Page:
Innovations in tackling an old evil: child marriages
By Mukta Arora and Shikha Wadhwa
A large proportion of reproductive and sexual health concerns of adolescent girls and women are rooted in early marriage and early pregnancy.Despite legislation and universal condemnation, the regressive practice still thrives, particularly in India’s northern states like Rajasthan, Uttar Pradesh and Bihar, where it is the norm in semi-urban and rural areas, more so during ‘auspicious’ days such as Akshaya Tritiya or Akha Teej an auspicious day in the Hindu calendar when traditionally marriages are solemnized and weddings celebrated.
Over 6.4 million young girls in India are married off before the age of 18 years (Census 2001). Despite many government and non-government efforts, the practice continues to thrive in Rajasthan. It is a common sight to find young children, being married during the ceremony of Akha Teej. In Rajasthan, the percentage of women in the age group of 20-24 years married by 18 years is as high as 57% (National Family Health Survey-2005-06).
In addressing this ancient evil, the Rajasthan government has been innovating for promoting messages to create awareness on the ill effects of marrying girls at an early age i.e. before they attain 18 years. The Education Department, with a view to generating awareness amongst school children on the rights of the child and the legal age of marriage has inserted colored illustrations with messages on the back cover of text books (Class III to Class VIII). These illustrations are catchy, vibrant and appealing to children. 57 messages on a set of 47 books have been printed on about 40 million text books. UNICEF, Rajasthan supported the initiative in developing the illustrations and messages.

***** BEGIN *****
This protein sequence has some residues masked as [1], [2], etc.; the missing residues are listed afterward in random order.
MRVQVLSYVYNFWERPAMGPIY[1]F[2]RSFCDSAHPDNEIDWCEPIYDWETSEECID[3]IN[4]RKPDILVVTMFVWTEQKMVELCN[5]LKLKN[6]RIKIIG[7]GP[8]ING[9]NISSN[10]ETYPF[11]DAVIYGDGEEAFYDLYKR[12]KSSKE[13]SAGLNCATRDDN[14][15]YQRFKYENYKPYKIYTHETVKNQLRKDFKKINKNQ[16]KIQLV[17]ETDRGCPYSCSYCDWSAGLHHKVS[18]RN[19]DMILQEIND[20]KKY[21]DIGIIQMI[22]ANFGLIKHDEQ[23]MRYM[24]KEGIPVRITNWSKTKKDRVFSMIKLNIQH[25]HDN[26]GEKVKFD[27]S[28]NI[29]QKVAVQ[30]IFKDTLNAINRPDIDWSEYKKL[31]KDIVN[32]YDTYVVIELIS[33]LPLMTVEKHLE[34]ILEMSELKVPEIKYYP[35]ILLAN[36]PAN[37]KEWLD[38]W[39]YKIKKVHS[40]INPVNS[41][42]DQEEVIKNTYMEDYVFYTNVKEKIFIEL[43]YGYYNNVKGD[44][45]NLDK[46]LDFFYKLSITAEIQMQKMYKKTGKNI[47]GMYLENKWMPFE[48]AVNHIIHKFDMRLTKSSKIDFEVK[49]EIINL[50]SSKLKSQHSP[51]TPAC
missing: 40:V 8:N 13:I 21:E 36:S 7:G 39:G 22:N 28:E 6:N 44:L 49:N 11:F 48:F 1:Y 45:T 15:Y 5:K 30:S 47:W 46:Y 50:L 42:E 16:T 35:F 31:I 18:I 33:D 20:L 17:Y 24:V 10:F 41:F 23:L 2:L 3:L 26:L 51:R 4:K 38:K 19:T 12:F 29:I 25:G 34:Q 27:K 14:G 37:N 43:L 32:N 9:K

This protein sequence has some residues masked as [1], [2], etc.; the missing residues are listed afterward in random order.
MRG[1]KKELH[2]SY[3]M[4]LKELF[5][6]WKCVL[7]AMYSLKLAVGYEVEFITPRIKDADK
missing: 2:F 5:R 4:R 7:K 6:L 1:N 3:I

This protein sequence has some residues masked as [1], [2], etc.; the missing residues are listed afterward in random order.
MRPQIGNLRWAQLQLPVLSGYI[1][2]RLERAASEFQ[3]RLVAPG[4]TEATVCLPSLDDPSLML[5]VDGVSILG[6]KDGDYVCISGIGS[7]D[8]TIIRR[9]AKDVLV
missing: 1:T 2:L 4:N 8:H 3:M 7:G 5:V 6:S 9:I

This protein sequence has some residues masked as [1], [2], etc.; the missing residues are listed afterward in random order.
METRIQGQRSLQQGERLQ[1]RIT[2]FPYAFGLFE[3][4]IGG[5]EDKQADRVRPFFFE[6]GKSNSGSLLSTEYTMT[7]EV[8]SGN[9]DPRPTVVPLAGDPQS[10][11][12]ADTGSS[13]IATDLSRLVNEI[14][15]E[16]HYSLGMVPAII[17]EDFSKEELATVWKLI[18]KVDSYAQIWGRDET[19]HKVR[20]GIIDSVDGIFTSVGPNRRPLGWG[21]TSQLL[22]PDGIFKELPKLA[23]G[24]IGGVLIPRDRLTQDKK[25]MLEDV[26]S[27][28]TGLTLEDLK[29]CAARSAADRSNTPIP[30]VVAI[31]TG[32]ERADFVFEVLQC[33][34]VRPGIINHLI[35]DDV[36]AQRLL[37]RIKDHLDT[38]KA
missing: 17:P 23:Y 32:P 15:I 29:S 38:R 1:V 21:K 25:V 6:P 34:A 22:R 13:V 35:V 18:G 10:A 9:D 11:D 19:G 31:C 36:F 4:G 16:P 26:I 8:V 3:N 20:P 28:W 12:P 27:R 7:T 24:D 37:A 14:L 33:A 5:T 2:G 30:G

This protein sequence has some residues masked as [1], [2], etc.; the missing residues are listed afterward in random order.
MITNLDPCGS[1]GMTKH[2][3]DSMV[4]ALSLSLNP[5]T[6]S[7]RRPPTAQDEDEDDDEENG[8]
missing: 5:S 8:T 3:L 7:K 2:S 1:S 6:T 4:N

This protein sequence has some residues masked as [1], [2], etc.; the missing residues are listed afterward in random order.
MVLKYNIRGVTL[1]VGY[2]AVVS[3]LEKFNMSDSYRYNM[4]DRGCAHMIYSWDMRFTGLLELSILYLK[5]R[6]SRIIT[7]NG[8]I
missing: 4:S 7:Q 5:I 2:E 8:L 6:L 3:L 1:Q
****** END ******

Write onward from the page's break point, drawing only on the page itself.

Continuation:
Another medium put to good use by the government has been the panels of state run buses of the State Transport Department which ply across the length and breadth of the vast state. The Government of Rajasthan has issued directives making it mandatory to print messages on ‘Right Age at marriage’ on the body of commercial vehicles (buses, auto rickshaws, trucks, etc). 95,502 such messages have been painted on 75,990 commercial vehicles till October 2007.
On the occasion of Children's Day, the Rajasthan Postal Department, Department of Women and Child Development and UNICEF released a ‘Special Cover’ with the message on 'Prevention of Child Marriages'. It was released by the Minister for Women & Child Development, Rajasthan, during the inauguration of the Fourth Jaipur district Philatelic Exhibition, held in November 2007.
30,000 of these covers have been supported by UNICEF. The Minister for Women & Child Development, Government of Rajasthan will also write letters to members of parliament, members of the legislative assembly, all tiers of the Panchayats (local elected leaders), on their role in preventing child marriages. The Principal Secretary, Women and Child Development, Rajasthan has written to all bureaucrats and police to support activities to prevent child marriages.
In addition, UNICEF has also supported the creation of a ‘cancellation stamp’ containing messages on preventing child marriage for stamping all mails in and out of Jaipur. This cancellation stamp will be used from 25th December 2007 to 1st January 2008, when there is maximum rush of mails during the festive season.